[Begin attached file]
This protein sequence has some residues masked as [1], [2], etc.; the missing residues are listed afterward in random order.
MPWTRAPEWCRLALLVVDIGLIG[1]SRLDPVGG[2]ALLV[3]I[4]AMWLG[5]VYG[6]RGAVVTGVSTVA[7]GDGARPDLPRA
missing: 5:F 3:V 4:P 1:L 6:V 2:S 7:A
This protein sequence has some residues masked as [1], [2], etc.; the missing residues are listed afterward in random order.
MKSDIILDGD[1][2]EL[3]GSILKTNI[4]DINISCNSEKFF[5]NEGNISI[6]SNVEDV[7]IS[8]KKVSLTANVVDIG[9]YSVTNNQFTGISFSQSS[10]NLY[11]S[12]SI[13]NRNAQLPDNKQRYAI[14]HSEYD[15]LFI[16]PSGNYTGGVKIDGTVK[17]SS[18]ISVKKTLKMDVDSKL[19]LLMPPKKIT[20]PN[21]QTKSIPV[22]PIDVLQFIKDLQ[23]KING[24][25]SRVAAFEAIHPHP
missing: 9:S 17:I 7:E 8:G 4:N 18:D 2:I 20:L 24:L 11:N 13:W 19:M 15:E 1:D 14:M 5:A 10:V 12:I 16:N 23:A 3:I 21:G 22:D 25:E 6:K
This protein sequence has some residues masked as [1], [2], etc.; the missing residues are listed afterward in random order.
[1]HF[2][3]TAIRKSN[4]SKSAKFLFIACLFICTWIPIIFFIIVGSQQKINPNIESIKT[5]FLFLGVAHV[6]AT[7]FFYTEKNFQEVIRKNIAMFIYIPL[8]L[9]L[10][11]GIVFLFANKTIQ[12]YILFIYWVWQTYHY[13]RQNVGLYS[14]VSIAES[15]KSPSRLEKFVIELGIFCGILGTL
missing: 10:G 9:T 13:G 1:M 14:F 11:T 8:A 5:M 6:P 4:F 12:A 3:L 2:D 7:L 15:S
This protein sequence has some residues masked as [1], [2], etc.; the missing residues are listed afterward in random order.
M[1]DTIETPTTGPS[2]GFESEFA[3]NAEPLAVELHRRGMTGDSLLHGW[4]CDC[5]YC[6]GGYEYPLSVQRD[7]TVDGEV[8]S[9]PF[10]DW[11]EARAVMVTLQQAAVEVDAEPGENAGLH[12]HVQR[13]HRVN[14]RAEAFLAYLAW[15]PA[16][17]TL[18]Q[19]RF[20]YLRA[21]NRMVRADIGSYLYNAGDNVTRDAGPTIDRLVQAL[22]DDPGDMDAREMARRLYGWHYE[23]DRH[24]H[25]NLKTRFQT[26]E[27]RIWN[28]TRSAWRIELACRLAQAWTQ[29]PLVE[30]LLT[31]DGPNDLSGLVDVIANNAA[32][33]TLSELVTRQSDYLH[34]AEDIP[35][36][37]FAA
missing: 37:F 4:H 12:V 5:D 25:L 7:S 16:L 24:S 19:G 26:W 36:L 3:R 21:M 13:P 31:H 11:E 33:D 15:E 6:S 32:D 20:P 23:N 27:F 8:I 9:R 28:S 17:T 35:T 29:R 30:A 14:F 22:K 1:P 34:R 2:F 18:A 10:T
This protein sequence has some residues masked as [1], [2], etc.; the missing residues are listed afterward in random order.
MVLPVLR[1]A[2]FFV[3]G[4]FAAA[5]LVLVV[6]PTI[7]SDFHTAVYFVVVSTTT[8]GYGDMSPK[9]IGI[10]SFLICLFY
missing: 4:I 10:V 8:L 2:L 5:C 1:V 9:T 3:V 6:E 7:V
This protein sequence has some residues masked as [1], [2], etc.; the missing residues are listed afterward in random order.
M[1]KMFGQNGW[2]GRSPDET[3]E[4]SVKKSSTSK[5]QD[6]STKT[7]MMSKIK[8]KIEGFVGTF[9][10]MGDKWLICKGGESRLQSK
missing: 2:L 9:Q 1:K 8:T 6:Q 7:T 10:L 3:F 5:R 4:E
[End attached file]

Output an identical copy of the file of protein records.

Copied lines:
This protein sequence has some residues masked as [1], [2], etc.; the missing residues are listed afterward in random order.
MPWTRAPEWCRLALLVVDIGLIG[1]SRLDPVGG[2]ALLV[3]I[4]AMWLG[5]VYG[6]RGAVVTGVSTVA[7]GDGARPDLPRA
missing: 5:F 3:V 4:P 1:L 6:V 2:S 7:A
This protein sequence has some residues masked as [1], [2], etc.; the missing residues are listed afterward in random order.
MKSDIILDGD[1][2]EL[3]GSILKTNI[4]DINISCNSEKFF[5]NEGNISI[6]SNVEDV[7]IS[8]KKVSLTANVVDIG[9]YSVTNNQFTGISFSQSS[10]NLY[11]S[12]SI[13]NRNAQLPDNKQRYAI[14]HSEYD[15]LFI[16]PSGNYTGGVKIDGTVK[17]SS[18]ISVKKTLKMDVDSKL[19]LLMPPKKIT[20]PN[21]QTKSIPV[22]PIDVLQFIKDLQ[23]KING[24][25]SRVAAFEAIHPHP
missing: 9:S 17:I 7:E 8:G 4:N 18:D 2:I 20:L 24:L 11:N 13:W 19:M 15:E 1:D 14:M 5:A 10:V 12:I 16:N 23:A 3:I 21:G 22:D 25:E 6:K
This protein sequence has some residues masked as [1], [2], etc.; the missing residues are listed afterward in random order.
[1]HF[2][3]TAIRKSN[4]SKSAKFLFIACLFICTWIPIIFFIIVGSQQKINPNIESIKT[5]FLFLGVAHV[6]AT[7]FFYTEKNFQEVIRKNIAMFIYIPL[8]L[9]L[10][11]GIVFLFANKTIQ[12]YILFIYWVWQTYHY[13]RQNVGLYS[14]VSIAES[15]KSPSRLEKFVIELGIFCGILGTL
missing: 10:G 9:T 13:G 1:M 14:F 11:T 8:A 5:M 6:P 4:F 12:A 3:L 2:D 7:L 15:S
This protein sequence has some residues masked as [1], [2], etc.; the missing residues are listed afterward in random order.
M[1]DTIETPTTGPS[2]GFESEFA[3]NAEPLAVELHRRGMTGDSLLHGW[4]CDC[5]YC[6]GGYEYPLSVQRD[7]TVDGEV[8]S[9]PF[10]DW[11]EARAVMVTLQQAAVEVDAEPGENAGLH[12]HVQR[13]HRVN[14]RAEAFLAYLAW[15]PA[16][17]TL[18]Q[19]RF[20]YLRA[21]NRMVRADIGSYLYNAGDNVTRDAGPTIDRLVQAL[22]DDPGDMDAREMARRLYGWHYE[23]DRH[24]H[25]NLKTRFQT[26]E[27]RIWN[28]TRSAWRIELACRLAQAWTQ[29]PLVE[30]LLT[31]DGPNDLSGLVDVIANNAA[32][33]TLSELVTRQSDYLH[34]AEDIP[35][36][37]FAA
missing: 37:F 4:H 12:V 5:D 25:L 7:S 16:L 24:S 19:G 26:W 36:L 3:R 21:M 13:P 31:H 11:E 33:D 15:E 6:S 32:D 20:P 23:N 27:F 8:I 9:R 28:S 17:T 35:T 29:R 30:A 14:F 22:K 1:P 34:R 2:F 18:A 10:T
This protein sequence has some residues masked as [1], [2], etc.; the missing residues are listed afterward in random order.
MVLPVLR[1]A[2]FFV[3]G[4]FAAA[5]LVLVV[6]PTI[7]SDFHTAVYFVVVSTTT[8]GYGDMSPK[9]IGI[10]SFLICLFY
missing: 4:I 10:V 8:L 2:L 5:C 1:V 9:T 3:V 6:E 7:V
This protein sequence has some residues masked as [1], [2], etc.; the missing residues are listed afterward in random order.
M[1]KMFGQNGW[2]GRSPDET[3]E[4]SVKKSSTSK[5]QD[6]STKT[7]MMSKIK[8]KIEGFVGTF[9][10]MGDKWLICKGGESRLQSK
missing: 2:L 9:Q 1:K 8:T 6:Q 7:T 10:L 3:F 5:R 4:E